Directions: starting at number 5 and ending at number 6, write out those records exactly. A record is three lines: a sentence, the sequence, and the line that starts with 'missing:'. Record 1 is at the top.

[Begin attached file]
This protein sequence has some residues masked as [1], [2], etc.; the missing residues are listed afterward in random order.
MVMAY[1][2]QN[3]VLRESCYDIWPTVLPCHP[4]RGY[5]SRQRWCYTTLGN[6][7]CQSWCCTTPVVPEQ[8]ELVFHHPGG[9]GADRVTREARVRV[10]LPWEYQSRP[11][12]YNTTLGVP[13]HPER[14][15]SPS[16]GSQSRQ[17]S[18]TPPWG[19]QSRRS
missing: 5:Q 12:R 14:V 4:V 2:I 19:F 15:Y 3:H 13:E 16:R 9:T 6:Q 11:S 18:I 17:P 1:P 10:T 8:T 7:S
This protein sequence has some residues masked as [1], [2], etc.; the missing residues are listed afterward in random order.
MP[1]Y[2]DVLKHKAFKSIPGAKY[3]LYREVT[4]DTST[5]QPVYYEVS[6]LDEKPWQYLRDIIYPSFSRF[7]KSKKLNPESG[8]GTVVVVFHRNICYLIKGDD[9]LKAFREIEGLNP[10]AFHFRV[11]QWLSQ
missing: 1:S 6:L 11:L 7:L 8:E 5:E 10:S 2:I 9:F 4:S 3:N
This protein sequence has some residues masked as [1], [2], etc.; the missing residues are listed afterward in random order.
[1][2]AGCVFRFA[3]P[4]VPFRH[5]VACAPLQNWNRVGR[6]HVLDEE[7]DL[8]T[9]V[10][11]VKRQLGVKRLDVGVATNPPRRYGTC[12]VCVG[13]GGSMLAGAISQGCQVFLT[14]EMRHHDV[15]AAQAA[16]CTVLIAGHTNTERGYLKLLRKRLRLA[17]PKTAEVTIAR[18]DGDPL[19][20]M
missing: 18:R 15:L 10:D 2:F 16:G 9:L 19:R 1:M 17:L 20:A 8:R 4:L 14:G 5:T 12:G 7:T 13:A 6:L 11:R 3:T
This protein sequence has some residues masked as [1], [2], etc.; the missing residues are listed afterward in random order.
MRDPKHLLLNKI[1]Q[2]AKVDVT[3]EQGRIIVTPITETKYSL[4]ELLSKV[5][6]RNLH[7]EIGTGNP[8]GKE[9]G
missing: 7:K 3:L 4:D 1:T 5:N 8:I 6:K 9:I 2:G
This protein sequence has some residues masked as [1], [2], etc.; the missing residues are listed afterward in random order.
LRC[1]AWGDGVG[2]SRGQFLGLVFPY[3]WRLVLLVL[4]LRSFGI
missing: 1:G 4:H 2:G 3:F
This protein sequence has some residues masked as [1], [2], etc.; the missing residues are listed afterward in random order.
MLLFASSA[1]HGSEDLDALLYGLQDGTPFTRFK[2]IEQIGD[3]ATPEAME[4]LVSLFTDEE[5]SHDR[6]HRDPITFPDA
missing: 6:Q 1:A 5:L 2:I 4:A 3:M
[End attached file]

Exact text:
This protein sequence has some residues masked as [1], [2], etc.; the missing residues are listed afterward in random order.
LRC[1]AWGDGVG[2]SRGQFLGLVFPY[3]WRLVLLVL[4]LRSFGI
missing: 1:G 4:H 2:G 3:F
This protein sequence has some residues masked as [1], [2], etc.; the missing residues are listed afterward in random order.
MLLFASSA[1]HGSEDLDALLYGLQDGTPFTRFK[2]IEQIGD[3]ATPEAME[4]LVSLFTDEE[5]SHDR[6]HRDPITFPDA
missing: 6:Q 1:A 5:L 2:I 4:A 3:M